And, yes: both games are true to the original setting. You both did a very accurate and mind-blowing job.
Standard canon is: there is the Canon (Andromeda Awakening, plus any sequels you might write) and then there is Fan Fiction (anything that anybody else writes that’s set in the same universe.)
But it’s often more complicated. What is the author knocks off something in that universe for beer money, then spends the rest of his life disavowing it? What if a second author is hired to write spin-offs, or if the author corresponds and collaborates with fanfic authors? What if the author, later in life, substantially re-edits Book Four to make the metaphysics conform better to his born-again Muggletonianism? What if the author’s daughter, claiming posthumous approval… and so on.
All of these things have some claims to canon, but the claims are also muddied. And the way that those claims are assessed is going to vary depending on the nature of the body of work – you don’t judge the canon of the Bible according to the same rules as the canon of Harry Potter, which in turn has a differently-judged canon from Magic: the Gathering. So I guess by ‘canonicity’ I mean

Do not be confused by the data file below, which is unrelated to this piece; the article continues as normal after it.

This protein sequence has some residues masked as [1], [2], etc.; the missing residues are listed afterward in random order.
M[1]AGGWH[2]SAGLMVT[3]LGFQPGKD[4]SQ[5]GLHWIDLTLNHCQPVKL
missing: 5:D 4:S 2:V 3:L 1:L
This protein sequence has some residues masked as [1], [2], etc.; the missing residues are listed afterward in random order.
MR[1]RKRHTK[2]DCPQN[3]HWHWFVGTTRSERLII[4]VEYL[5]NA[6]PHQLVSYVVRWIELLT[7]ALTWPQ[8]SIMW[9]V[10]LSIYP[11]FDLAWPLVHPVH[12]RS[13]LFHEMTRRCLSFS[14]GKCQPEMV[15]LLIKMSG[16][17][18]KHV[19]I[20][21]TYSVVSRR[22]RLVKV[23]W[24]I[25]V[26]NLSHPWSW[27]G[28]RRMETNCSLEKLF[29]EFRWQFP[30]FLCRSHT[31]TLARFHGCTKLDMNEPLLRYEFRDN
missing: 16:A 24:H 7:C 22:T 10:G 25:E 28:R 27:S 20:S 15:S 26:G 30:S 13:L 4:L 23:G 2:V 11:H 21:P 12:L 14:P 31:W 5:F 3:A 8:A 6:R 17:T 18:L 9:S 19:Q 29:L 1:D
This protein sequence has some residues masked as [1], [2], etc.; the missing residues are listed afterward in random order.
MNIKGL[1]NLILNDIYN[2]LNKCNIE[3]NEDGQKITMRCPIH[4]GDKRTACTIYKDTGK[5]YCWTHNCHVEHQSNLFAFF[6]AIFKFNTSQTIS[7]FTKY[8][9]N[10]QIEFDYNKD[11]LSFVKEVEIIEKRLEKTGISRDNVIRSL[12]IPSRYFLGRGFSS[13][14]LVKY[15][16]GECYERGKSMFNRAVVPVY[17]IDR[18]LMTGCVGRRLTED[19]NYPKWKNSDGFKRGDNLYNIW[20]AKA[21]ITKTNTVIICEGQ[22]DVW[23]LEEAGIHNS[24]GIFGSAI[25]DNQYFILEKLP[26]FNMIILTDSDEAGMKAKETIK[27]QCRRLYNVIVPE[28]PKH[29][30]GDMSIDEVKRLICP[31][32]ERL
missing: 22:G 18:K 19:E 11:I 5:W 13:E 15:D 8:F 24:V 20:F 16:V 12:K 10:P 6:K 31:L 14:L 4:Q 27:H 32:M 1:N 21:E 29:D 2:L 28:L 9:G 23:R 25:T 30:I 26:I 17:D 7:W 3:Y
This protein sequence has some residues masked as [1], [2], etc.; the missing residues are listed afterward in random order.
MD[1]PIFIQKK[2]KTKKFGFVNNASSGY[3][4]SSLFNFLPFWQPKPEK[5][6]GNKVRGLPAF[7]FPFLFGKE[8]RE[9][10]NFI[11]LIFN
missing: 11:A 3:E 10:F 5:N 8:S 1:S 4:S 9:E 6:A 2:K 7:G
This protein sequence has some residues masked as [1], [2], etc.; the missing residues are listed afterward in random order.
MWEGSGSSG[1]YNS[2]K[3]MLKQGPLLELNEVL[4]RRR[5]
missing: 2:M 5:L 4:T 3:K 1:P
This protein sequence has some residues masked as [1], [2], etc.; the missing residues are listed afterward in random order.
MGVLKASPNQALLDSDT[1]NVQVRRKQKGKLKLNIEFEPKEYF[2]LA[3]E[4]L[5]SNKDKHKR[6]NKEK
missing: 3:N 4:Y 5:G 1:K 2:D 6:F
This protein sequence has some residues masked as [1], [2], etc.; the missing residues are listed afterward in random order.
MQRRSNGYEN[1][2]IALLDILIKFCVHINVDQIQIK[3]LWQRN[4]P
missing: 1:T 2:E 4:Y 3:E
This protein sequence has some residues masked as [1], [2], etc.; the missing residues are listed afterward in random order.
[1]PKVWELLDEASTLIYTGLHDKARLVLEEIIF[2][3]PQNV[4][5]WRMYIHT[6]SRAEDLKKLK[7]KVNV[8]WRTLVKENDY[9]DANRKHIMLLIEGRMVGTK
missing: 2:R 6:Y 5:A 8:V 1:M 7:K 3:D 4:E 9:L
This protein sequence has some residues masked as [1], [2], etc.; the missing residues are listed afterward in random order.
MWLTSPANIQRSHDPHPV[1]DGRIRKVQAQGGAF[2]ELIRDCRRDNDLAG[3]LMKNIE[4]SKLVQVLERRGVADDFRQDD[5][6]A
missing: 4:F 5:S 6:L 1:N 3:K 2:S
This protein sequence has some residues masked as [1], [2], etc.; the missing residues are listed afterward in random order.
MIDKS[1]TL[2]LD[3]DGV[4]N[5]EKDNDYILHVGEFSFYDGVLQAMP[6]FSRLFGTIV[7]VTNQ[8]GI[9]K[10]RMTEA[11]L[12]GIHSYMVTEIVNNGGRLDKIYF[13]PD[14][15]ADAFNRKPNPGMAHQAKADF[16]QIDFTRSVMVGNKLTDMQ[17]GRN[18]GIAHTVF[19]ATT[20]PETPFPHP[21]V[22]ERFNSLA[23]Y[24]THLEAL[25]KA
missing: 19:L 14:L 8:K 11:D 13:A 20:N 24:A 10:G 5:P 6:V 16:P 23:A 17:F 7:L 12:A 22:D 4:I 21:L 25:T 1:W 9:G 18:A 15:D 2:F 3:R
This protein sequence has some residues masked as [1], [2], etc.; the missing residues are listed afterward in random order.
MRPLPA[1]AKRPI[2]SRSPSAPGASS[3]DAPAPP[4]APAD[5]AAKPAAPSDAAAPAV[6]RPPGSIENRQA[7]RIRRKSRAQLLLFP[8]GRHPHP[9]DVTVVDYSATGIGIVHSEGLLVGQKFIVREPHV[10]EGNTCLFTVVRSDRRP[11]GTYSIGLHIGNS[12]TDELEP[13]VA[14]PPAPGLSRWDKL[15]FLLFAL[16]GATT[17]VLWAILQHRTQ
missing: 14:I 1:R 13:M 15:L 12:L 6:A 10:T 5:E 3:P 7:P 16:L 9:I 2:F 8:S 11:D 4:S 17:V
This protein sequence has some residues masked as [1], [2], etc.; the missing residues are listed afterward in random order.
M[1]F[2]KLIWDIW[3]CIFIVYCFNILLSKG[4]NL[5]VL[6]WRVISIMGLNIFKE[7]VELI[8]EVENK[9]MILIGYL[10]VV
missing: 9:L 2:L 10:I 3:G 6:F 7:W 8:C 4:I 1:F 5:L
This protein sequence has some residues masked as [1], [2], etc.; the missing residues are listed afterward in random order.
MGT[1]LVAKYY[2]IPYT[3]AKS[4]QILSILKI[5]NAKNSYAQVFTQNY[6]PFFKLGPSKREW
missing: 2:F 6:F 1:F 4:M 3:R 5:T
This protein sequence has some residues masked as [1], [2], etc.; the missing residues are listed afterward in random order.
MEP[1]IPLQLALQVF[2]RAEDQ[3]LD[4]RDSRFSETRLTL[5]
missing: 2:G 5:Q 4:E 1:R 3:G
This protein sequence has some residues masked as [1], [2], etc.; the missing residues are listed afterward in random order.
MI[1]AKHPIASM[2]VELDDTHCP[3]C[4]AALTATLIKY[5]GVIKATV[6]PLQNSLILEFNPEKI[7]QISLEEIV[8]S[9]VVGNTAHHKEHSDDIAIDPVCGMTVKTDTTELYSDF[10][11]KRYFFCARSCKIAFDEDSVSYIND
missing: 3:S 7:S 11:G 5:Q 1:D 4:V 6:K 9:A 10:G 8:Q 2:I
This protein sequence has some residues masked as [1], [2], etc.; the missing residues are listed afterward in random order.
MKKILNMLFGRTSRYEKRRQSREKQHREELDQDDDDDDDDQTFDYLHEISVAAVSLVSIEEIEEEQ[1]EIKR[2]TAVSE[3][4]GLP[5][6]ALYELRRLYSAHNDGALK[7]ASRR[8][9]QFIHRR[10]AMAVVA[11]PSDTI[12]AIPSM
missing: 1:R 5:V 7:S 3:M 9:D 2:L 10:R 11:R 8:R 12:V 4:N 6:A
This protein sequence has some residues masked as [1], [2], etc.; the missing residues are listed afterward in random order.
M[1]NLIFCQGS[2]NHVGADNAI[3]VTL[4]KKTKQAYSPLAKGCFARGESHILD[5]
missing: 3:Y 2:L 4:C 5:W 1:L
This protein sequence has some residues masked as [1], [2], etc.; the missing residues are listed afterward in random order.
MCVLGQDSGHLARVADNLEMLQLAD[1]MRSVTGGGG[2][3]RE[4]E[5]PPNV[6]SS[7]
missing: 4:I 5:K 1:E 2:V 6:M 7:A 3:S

a) how canonical something is,
b) of a particular fiction world, what sort of rules or assumptions there are about what makes something canonical.
How do you figure that, considering Lucas was behind all 6 films? I don’t like Hannibal and The Red Dragon doesn’t do much for me, but all three books in what we could call a “Hannibal Lecter” trilogy are cannonical.
To me, a storytelling canon is the way things “really” happened, even though we know that the story is really just fiction. I’ll try to explain by examples.
I used to play a role-play intensive MUD called Shadows of Isildur, based on the world of The Lord of the Rings and set centuries earlier in Tolkien’s timeline. The players of Shadows of Isildur acted out the roles of people living in Middle Earth, people that we invented ourselves. Our characters didn’t “really” exist in Middle Earth, much less the plotlines that the roleplay administrators initiated. To the extent that our characters represented average people who could have lived in the timeline, the MUD may not have contradicted the Tolkien canon, but to be called “canonical” in my mind implies that the stories definitely happened, having all the authority in the made-up situation as historical fact does in our world.